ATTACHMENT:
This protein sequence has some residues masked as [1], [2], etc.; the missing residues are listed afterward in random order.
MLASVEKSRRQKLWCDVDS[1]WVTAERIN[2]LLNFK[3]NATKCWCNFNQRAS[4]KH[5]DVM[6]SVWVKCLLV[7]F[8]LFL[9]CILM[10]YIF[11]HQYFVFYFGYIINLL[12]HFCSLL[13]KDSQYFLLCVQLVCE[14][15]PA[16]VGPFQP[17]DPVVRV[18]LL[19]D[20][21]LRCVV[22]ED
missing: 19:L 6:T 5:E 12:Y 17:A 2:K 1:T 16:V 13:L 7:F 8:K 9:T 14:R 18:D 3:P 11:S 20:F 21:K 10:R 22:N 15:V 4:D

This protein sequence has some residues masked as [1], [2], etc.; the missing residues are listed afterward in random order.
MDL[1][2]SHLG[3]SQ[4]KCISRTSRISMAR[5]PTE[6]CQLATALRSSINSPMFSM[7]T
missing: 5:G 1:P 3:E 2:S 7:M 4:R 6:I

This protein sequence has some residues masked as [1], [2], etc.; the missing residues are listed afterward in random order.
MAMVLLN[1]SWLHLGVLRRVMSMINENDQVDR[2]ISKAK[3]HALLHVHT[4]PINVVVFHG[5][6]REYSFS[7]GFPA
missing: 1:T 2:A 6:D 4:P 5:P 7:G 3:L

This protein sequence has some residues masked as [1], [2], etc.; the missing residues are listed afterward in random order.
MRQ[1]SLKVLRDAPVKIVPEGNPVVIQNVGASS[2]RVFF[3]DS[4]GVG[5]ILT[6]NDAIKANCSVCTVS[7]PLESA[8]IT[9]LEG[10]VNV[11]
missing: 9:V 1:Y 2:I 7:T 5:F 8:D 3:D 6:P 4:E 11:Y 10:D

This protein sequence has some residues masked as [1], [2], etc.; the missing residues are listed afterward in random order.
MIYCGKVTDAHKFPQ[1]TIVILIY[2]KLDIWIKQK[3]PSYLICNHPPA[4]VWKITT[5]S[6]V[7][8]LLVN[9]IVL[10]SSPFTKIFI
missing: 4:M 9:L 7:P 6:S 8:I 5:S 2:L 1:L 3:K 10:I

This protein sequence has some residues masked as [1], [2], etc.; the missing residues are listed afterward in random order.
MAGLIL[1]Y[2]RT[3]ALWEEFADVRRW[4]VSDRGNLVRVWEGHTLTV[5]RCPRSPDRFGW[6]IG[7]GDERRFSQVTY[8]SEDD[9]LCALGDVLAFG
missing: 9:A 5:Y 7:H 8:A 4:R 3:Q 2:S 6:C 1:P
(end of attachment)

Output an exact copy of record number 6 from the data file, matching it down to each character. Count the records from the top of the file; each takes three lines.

This protein sequence has some residues masked as [1], [2], etc.; the missing residues are listed afterward in random order.
MAGLIL[1]Y[2]RT[3]ALWEEFADVRRW[4]VSDRGNLVRVWEGHTLTV[5]RCPRSPDRFGW[6]IG[7]GDERRFSQVTY[8]SEDD[9]LCALGDVLAFG
missing: 9:A 5:Y 7:H 8:A 4:R 3:Q 2:S 6:C 1:P